I didn’t just worry about my mother’s death, I worried about my own too. The tiniest cuts would have me bawling and asking my grandma hysterically, “Am I dying?” I dreaded evenings because evenings meant sleeping and sleeping meant there was a possibility that I wouldn’t wake up. And so on many nights, I would refuse to sleep. I would hide books under my pillow and spend the entire night reading. It was tricky sometimes because I still slept in the same room as my parents and I knew I’d get a good spanking if I got caught staying up all night.
I don’t know how but I outgrew the tantrums and I learned not to fear sleep.
But when I got older and started having relationships, my anxiety reared its ugly head again. This time, I kept worrying that my boyfriends would die. I always had the same scenario in my head. I was always sure they were going to wreck their car on their way home from my house. But I never told them about my fears. I worried that they’d think I was weird.
The weirdness didn’t stop there. After the Rizal Day bombings in Manila and a horrific flight (and you know it’s a really bad one when you talk to the pilot—a supposedly experienced one—after you land and he tells you “I thought I was about to meet my creator”), my nerves were frayed. In 2003, I had my first panic attack and my anxiety levels were so high that I stopped commuting and I avoided work trips for a few months. My friends started calling me Panic Attack Pammy.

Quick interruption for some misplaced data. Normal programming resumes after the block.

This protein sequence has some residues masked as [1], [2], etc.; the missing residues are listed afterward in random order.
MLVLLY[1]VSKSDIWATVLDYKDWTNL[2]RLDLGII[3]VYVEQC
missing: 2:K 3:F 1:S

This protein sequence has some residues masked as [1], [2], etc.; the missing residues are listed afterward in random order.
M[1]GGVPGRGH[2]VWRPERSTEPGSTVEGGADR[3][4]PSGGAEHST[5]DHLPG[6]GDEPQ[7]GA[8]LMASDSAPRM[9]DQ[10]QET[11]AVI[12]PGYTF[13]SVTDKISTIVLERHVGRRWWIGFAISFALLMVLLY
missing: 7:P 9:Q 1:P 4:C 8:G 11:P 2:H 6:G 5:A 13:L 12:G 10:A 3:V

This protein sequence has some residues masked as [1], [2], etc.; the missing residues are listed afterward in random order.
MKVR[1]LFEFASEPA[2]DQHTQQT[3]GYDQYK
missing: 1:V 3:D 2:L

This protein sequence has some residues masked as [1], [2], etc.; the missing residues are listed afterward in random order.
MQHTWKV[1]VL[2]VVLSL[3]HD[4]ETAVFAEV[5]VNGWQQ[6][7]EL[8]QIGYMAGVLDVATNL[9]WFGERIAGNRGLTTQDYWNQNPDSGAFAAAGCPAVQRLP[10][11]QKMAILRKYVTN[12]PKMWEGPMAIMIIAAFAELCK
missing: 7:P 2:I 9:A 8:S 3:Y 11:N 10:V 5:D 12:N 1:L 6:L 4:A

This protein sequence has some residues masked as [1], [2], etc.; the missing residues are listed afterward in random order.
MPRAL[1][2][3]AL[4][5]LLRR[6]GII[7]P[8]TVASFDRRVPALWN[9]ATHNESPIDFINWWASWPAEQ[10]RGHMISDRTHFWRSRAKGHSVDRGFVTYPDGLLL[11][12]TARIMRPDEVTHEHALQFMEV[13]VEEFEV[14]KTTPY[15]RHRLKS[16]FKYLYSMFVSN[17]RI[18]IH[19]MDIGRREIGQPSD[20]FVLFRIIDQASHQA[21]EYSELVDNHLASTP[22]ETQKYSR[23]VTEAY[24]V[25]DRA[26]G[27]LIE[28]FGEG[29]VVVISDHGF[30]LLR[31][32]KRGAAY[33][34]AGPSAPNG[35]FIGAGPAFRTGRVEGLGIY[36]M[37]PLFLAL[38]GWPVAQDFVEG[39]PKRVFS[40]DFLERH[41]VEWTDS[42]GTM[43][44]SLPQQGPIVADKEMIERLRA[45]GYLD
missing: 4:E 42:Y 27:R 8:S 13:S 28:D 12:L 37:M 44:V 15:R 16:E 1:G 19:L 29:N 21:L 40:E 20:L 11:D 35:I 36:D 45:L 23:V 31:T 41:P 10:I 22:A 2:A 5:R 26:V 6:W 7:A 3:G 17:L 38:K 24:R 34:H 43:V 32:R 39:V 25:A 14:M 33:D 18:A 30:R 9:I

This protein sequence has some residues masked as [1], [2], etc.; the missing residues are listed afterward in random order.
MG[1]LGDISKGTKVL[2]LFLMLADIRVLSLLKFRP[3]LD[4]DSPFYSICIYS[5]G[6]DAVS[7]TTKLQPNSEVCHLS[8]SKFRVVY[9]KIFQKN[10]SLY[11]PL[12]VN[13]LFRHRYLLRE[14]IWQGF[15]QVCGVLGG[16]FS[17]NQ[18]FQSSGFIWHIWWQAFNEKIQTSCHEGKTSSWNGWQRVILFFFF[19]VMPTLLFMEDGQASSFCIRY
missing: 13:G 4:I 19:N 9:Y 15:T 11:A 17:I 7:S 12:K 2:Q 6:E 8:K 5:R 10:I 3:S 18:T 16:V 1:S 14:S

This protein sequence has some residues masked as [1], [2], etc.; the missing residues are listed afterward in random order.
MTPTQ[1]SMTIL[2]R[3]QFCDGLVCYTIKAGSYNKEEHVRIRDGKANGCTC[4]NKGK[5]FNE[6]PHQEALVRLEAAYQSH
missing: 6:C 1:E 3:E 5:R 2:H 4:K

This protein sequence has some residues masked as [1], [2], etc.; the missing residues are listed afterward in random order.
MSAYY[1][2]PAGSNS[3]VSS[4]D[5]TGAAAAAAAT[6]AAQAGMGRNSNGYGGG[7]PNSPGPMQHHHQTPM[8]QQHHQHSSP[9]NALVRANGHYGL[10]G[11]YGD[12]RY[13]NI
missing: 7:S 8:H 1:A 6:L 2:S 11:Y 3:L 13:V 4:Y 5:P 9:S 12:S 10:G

Even now, every time I’d board a flight, I’d think, “This plane is going to crash.” And the odd thing is, I really love flying and I especially love long flights. But the thought of doom is always there, buried in the back of my head.
About two years before my diagnosis, I developed an almost constant feeling of dread. Something bad is going to happen, something really bad, I would often think. The feeling would last for weeks, disappear for a bit and return, disappear and return.
And naturally, I tried to explain it away. “This is probably just one of my personality quirks. I’m just a worrier. Maybe I’m paranoid because I’ve been watching too many episodes of Dateline. Yeah. I really should stop watching Dateline.”
In December 2015, depression the stranger and anxiety the old enemy came together and turned my life upside down.
But I am back on my feet. And I am stronger than ever. And I continue to fight. Because it will take so much more than a shitty mental disorder to take me down.